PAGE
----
How fish breathe

Do fish have lungs? How are fish able to breathe under fresh and salty waters around the world? Ichthyology is the science that is responsible for clarifying these and all those questions related to the amazing world of fish. 

Where do fish breathe

Like the rest of the group of animals, fish need oxygen in their tissues to survive, thus meeting their fundamental energy needs to stay alive.

Fish obtain oxygen from the external environment thanks to vascularized gills, lungs , and even through the skin (in fish without scales), or through temporary respiratory structures (such as the yolk sac tissue of fish embryos). On the other hand, the blood of the fish’s circulatory system also plays an important role in gas exchange, allowing the transport of carbon dioxide resulting from cellular oxidative processes to the gills and other respiratory structures for its correct elimination from the body.

What are the gills of fish like?

There are different structural types of gills in fish , depending on the group to which they belong, and can be placed in the classification of fish as: agnate (fish without jaws: lampreys and hagfish), chondrichthyans (cartilaginous fish: sharks and rays) or else osteichthians (bony fish: such as salmon and tuna).

All of them share the presence of gill openings as external respiratory organs , generally constituted by a single opening on each side of the head, opposite the pectoral fin of the fish. These gills are made up of very fine epidermal filaments, adapting the structure of numerous folds rich in blood vessels.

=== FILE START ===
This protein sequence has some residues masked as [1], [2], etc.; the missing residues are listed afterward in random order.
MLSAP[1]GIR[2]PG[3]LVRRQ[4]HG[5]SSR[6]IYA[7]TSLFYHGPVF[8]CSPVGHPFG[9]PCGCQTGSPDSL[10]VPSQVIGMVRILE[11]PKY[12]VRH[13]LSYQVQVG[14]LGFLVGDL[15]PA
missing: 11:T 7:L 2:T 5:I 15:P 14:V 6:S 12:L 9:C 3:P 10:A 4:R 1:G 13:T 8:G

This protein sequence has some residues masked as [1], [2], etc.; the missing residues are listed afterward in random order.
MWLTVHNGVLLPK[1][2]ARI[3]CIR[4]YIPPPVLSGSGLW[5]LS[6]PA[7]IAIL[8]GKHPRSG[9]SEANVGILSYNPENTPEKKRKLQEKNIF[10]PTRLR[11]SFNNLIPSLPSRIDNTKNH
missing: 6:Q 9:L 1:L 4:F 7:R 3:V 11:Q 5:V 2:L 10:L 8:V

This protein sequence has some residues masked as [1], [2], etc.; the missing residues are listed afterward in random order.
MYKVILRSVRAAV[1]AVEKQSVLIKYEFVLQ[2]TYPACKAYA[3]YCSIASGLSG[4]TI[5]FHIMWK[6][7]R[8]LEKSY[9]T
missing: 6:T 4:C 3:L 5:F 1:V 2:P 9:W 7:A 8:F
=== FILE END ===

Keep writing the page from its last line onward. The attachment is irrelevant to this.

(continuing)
The importance of the gills in the proper functioning of the respiratory process is vital for the survival of all fish . In the section dedicated to the explanation of the respiratory system of fish we will see in more detail how the gills work.

What are the lungs like in fish?

Fish have developed different mechanisms throughout their evolution that allow them to obtain oxygen from the air when the amounts of oxygen in the aquatic environment are scarce or not sufficient to meet their vital energy needs. The lungs (and sometimes the gas bladder) are the main internal structures adapted to such air respiration, present in many tropical freshwater and some saltwater fish during their temporary air respiration habit.

Thus, the lungs of lungfish have the same respiratory function as that of the lungs of other groups of vertebrate animals that take oxygen from the air. In this way, the lungs present internal septa and roughness that divide the air spaces into smaller compartments, ending in alveolar sachets covered by numerous blood vessels.

The smooth muscle present in the lungs of fish that breathe outside the water makes it possible for the respiratory mechanism to take care of providing and distributing air within the lung. In addition, the fish receive blood supply in their lungs from their last efferent branchial artery, subsequently returning the already oxygenated blood from the lungs to the heart.

The basic process that takes place in the respiratory system of fish begins with the use of oxygen from the water through the lamellar filaments of the gills. This uptake of oxygen is favored in turn by the direction of the body’s own blood flow and by the circulation of water from the environment in which the fish lives. In this way, the countercurrent of blood and breathable water maintain a smooth diffusion gradient in the gills for oxygen to penetrate and carbon dioxide to release into the fish.

As inspiration begins, the protective covers of the gills close tightly and the fish opens its mouth, entering the water with the oxygen dissolved in it. Thanks to the contraction of different muscles, the water begins to flow through the gill plates , the oral cavity now functioning as a pumping system, thus preventing the water from flowing out of the mouth.

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